Something strange has happened to me this Lent. I never used to like the Gospel of John. Too much talking, for my taste. But somehow I’ve come around to loving it. It’s almost as if John is fading out now. You can almost see the movie. The dark and locked room; Thomas, reduced into awe; Jesus, standing, bleeding, and more present to us than all the others—My Lord and my God, Thomas says, and the camera pans around slowly as the Jesus says, “Have you believed because you have seen me? Blessed are those who have not seen and yet believe.” And now, having settled on Jesus, he grows slowly in the screen as the narrator says, “Now Jesus did many other signs in the presence of his disciples, which are not written this book.” Closer and closer to Jesus’ face, now. “But these are written so that you come to believe that Jesus is the Messiah, the Son of God,” and darkness. Then, in the dark, the voice finishes: “and that through believing you may have life in his name.” Roll credits! Of course, there’s an Easter egg after the credits, but that’s ok, we’ll get to that in a couple of weeks.
But it’s meant to hit us like that. Now, John says to us, now it’s about you. And suddenly, everything takes on a new color: do you really actually think I can believe this? In another book of the New Testament, a writer calls faith “the assurance of things hoped for, the conviction of things not seen.” Jesus says that the people who believe without seeing are blessed. And so we face a challenge: will we believe and be blessed? Or will we simply say, along with Thomas, “Unless…”
We do not live in a world in which the evidence of God overwhelms us. It is there if you look at the beauty of this world, and it’s almost eerie perfection for life in a universe that doesn’t seem disposed towards life. On the other hand, it seems cruel to be so alive and yet waste so much life. What evidence does this world offer for our faith?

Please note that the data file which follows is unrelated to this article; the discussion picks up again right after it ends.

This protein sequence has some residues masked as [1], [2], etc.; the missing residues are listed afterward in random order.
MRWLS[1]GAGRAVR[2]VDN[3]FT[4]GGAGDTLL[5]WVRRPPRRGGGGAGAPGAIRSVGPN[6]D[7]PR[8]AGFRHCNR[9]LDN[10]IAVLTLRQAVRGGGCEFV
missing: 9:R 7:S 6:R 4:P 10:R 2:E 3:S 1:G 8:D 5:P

Thomas wants evidence, because he does not believe the message. When he gets his evidence, he believes, but I wonder if we do. Do we believe because we read a story about Thomas getting convinced by the risen body of the Lord? No, I think Jesus is right: blessed are those who have not seen and yet come to believe. Now that we have come to the end of the Gospel, we should know that signs never satisfy. Only faith satisfies. John begins with the Word—we come to believe through the message of salvation offered to us through Jesus Christ. In the end, that’s all God is asking us: do you believe?
Once we believe, then we see. Not the other way around. I had the privilege of attending a lunch at Union Seminary at which the Reverend Dr William Barber spoke. You might have heard of him. He began the Moral Mondays movement in North Carolina. One of the things he said is that our country suffers from the language of conflict. He doesn’t want a religious left opposing a religious right, or vice versa; he wants to claim the moral center of our democracy. But he kept talking about faith—the assurance of things hoped for, the conviction of things not seen. And I think he meant to say that he is fighting for those things: for justice, which is hoped for but not seen; for a clean environment, hoped for but seen less and less. But more than that, for the beating heart of goodness, the joy that comes from doing right, the strength we receive from faith in God. Believe in that, then see what you can. Like Thomas, you’ll see more than you dreamed. Amen.
Reverend John Flack